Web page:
Dealing with a Whole Chicken
How to roast a chicken
Traditionally chicken was always roasting for 20 minutes per 450g, or per lb would be more appropriate, at a reasonably high temperature. These days, it’s the fashion to turn up the oven and cook at a high heat for the first 20 minutes and then lower the temperature. Our preferred method, tried and tested over numerous Sunday lunches, is to roast for 20-30 minutes, depending on the size of the bird at 220℃. Then lower the temperature to around 180℃ for the rest of the roasting time. This will give you a wonderful succulent bird.
If your chicken is trussed when it arrives, as most of ours are, take of the ties and simply tie the legs together loosely or not at all. This will allow air from the oven to circulate properly and help to cook the legs and thighs.
The key to successful chicken poaching, that is slowly simmering it not stealing one from your neighbour, is to do it slowly and gently. Your poaching liquid should be barely simmering, as cooking too high and too quickly will make the meat tough. Having poached your chicken the meat can be taken from the bone and just about all of it can be used. The remaining stock can be used as the basis for a healthy chicken soup or reduced down to freeze and use at a later date.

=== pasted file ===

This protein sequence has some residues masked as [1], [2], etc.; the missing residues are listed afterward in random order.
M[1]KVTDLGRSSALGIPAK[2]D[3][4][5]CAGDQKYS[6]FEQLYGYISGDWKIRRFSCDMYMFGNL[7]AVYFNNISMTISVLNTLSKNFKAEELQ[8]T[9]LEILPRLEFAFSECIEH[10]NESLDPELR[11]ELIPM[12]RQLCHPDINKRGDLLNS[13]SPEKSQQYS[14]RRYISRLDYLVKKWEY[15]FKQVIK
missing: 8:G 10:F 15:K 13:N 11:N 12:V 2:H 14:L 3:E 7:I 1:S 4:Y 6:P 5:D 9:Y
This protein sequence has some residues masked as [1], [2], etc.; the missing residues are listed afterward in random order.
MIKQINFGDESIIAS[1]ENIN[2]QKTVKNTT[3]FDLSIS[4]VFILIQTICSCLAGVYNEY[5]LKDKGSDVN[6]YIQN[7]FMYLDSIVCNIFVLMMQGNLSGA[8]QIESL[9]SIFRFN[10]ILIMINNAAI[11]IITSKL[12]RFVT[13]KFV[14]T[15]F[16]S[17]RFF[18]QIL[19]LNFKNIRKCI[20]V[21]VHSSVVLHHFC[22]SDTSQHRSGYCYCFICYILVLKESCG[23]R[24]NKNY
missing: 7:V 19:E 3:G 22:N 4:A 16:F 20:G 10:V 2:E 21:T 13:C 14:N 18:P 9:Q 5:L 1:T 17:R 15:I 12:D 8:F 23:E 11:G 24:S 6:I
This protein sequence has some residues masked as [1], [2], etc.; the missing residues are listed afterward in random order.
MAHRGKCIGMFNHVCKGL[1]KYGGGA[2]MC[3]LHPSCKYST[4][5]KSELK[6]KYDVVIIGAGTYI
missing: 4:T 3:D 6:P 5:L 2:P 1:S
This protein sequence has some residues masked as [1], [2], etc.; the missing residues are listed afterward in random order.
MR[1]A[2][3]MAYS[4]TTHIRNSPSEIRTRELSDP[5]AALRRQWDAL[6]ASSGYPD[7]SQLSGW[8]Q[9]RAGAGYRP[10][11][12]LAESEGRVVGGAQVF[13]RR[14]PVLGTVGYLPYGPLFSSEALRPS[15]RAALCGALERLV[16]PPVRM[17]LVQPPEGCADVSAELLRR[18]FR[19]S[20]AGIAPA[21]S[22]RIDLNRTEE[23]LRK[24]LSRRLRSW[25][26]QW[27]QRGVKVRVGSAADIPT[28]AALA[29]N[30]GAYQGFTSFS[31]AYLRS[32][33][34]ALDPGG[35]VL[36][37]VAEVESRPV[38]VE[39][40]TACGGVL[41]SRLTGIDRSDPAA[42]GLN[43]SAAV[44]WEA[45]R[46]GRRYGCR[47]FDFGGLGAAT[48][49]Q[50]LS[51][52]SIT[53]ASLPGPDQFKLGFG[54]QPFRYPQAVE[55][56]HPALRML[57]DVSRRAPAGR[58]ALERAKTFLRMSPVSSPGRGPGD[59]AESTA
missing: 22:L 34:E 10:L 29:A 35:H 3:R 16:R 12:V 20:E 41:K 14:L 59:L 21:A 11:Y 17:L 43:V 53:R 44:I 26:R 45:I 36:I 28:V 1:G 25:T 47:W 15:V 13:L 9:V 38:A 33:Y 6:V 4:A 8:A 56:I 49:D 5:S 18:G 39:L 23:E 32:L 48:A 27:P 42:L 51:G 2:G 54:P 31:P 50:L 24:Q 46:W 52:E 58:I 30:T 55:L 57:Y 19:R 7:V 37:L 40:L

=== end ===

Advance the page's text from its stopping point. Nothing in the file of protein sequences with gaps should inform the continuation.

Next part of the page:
Once your poaching chicken has come up to temperature, it will take around 1 – 2 hours to cook.
The economy of chicken
As one of our whole Yorkshire free range chickens is not much more expensive than a couple of chicken supremes, it makes sense to buy a whole one and then joint it yourself.